What Wine can Teach Sauerkraut

Vegetable Fermentation

I’ve always admired the meticulously detailed approach wine making takes with their ingredient. Conversely I love the simplicity of sauerkraut’s process which takes no special knowledge or skill. Here we might just have found a meeting of both worlds- a flavor enhancing method that begs for our laziness.


I recently took forray deep into wine with a goal to really understand it, but also because each product of fermentation, while equipt with its own unique history, process, technique, and technology always have something to share with the greater community of fermented foods.

There’s much to share but specifically I want to speak of Carbonic Maceration.

Contrary to that quintessential image of feet smooshing grapes in a barrel carbonic maceration is a fascinating technique that asks for no crushing, in fact, really nothing at all.

Whole unbroken clusters of grapes are dropped into a vat suitable to be air-tight. Once filled, the lid is sealed, and the magic gets to work.

Fermentation begins inside the whole grape berry and after a week, or maybe a few, the grapes are pressed and the wine, typically a red, can be drunk immediately.

The benefits of this method first are practical. The grape harvesters and winemakers get a wine that requires no aging and is drinkable in time to celebrate the completion of a season with that year’s very grapes.

Secondly, there is the flavor.

The intact grape intracelluar fermentation begins with enzymes whose gases consequently push away any oxygen making sure of an anaerobic environment flooded with CO2. Because of the grapes wholeness less color and tannins are ferried over to the juice, the acidity tends to be low, but fruit aromatics are enhanced.

This process makes use of extra amino acids from the solids of which together with the resulting ethanol from fermentation can create additional esters contributing to the heightened fruity aromas. Often noted are flavors of cherry, bubble gum, raspberry, and strawberry.

So how does this relate to sauerkraut?

Lately I’ve been getting lazier with my ferments. After enough times through the process I tend to quickly figure out what I can get away with.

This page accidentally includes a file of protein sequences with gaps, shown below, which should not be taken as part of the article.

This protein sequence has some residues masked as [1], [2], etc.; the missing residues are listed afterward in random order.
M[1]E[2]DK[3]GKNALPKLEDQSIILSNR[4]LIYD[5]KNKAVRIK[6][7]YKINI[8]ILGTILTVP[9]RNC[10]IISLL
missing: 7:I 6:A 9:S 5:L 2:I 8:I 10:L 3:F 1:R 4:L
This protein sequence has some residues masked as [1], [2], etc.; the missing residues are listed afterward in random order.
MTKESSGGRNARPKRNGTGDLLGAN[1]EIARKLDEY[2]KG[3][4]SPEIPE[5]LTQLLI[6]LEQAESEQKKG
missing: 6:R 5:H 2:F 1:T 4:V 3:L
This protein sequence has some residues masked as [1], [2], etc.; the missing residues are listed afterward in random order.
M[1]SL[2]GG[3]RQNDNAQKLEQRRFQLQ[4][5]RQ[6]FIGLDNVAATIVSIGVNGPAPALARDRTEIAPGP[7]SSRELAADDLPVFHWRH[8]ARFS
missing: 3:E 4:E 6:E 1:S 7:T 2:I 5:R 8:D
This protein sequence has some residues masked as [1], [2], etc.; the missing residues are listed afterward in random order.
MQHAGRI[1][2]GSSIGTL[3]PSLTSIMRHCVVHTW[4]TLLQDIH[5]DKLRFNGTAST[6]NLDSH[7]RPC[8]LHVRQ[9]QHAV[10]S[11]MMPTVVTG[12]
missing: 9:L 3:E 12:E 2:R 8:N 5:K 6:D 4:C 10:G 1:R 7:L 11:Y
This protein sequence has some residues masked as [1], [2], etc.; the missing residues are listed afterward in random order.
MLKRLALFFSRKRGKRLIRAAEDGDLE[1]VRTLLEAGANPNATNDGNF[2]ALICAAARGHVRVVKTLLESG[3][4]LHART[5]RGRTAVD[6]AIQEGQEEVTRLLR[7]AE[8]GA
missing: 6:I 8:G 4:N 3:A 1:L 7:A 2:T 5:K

Last winter I made a 3 gallons of sauerkraut without the usual massaging of the cabbage. I simply chopped my ribbons, mixed in some unmeasured salt, and stuffed it in the bucket like shuving more knick-knacks into an already overpacked “everything” drawer. I employed a knee to help snap the lid on shut.

I did not help the cabbage with any liquid and what’s more is that it was already old and fairly dry.

Next I left it alone for a few months. At one point I believe the lid was bulging but that eventually took care of itself, probably leaking out at some point.

Deciding to make one of my favorite dishes, bigos, I hunted for that forgotten kraut bucket among my bucket stacks. Upon opening it I was met with not a single hint of funk but instead a fruity, nutty, cinnamon aroma.

The sauerkraut was much darker than usual, a greyish brown, which makes sense considering some oxygen exposure it got from not being under a brine. The texture was full, intact, and wonderfully crunchy. I dug deeper to look for a change in color where the brine line appeared but amazingly I found only a little pool at the very bottom.

If I were to classify this sauerkraut I would absolutely call it elegant and fun. There was certainly some assistance from the long aging but I couldn’t help but notice the low acidity, the unusually fruity aromas, and floral sweetness, and lack of funk.

I’m no scientist so it wouldn’t be right to make any fantastic claims. The cabbage lacks the skin like a grape, obviously it isnt tannic either, and it doesn’t have the same sugars or acids.

What is similar and notable is the lack of brine or juice for the solids to ferment in. Both grape and cabbage were not pre-crushed and allowed to macerate anaerobically, in a CO2 full environment. With grapes the fermentation done by emzymes ceases when the alcohol reaches 2% and they die off. The grapes fall apart and open themselves up to let yeasts do their normal thing. In the case of the cabbage we likely weren’t ever going to get 2% alcohol which made me think about the distinct lack of yeasty flavor on the kraut.

While I won’t speculate on what I don’t know the flavor of this sauerkraut is different and striking.